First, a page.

OCT 28, 2022 6:06 AM PDT

Blame Your Amygdala for Hedonic Eating! How this Brain Structure Regulates Dietary Intake

WRITTEN BY: Kerry Charron

A study published in Nature Neuroscience examined the role the amygdala plays in diet regulation. Researchers at Cold Spring Research Laboratory found a group of neurons in the amygdala prompt mice to eat fatty or sugary foods even when not hungry. Neurotensin neurons in the extended amygdala control dietary choice. These neurons also promote energy homeostasis. The study provides useful insights into developing new therapeutic treatments for prevention or reduction of obesity with minimal side effects.

The biological drivers of overeating and reduced activity have not been clearly established by research studies, but this study suggests manipulating neurons in the interstitial nucleus of the posterior limb of the anterior commissure (IPAC) can help encode dietary preferences.   

The animal model revealed that mice prefer sugary sweet treats over more healthy options. Rather than eating for survival, mice will sometimes eat for pleasure. The researchers call this behavior hedonic eating, and the neurons activated this behavior. Active neurons prompted mice to continue eating for pleasure even after becoming full from their regular feedings.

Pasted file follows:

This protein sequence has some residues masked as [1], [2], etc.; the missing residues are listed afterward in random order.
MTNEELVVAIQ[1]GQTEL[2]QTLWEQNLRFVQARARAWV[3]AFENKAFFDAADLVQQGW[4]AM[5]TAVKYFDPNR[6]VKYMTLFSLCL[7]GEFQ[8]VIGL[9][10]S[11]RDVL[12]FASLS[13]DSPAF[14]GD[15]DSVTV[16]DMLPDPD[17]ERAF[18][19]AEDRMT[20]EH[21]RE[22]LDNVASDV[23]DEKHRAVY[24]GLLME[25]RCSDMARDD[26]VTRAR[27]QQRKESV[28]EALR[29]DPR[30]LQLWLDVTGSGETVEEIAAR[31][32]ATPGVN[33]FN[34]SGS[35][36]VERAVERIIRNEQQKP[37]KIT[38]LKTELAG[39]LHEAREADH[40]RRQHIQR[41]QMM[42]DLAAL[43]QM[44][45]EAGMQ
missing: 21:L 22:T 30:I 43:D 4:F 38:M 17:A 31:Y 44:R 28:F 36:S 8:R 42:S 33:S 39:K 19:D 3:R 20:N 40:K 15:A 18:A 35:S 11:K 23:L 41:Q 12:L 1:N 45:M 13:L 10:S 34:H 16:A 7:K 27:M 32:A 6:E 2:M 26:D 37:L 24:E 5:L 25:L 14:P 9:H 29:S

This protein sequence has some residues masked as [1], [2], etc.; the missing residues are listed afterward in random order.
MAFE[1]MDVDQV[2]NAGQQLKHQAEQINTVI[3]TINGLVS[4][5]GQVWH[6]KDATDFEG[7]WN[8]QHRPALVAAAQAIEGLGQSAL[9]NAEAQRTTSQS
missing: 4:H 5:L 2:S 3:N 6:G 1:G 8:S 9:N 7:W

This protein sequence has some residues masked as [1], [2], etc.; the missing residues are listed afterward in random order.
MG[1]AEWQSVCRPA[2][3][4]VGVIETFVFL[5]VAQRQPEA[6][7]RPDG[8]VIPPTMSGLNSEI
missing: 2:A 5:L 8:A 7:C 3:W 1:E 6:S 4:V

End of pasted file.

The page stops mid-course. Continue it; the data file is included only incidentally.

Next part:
The researchers noticed they could shut off the urge to eat by manipulating the responsible neurons. The mice remained healthy, boosted their energy, and reduced their weight. Study author Dr. Ba Li believes this finding is a promising sign that scientists can discover effective weight regulation therapies. Li says, “Identifying the brain circuitry that controls eating is important for developing better treatment options for people who struggle to control their weight.” The team intends to investigate how neurons respond to different kinds of food. 

Both animals and humans experience food withdrawal when they stop ingesting fatty or sugary foods. Food is a significant dopamine trigger, so mice or humans experiencing a junk food addiction will continuously seek out satiating food choices. The result is loss of food intake control that can lead to diabetes and other serious metabolic conditions. 

Sources: Eureka News Alert, Nature Neuroscience


About the Author
Bachelor's (BA/BS/Other)
Kerry Charron writes about medical cannabis research. She has experience working in a Florida cultivation center and has participated in advocacy efforts for medical cannabis.
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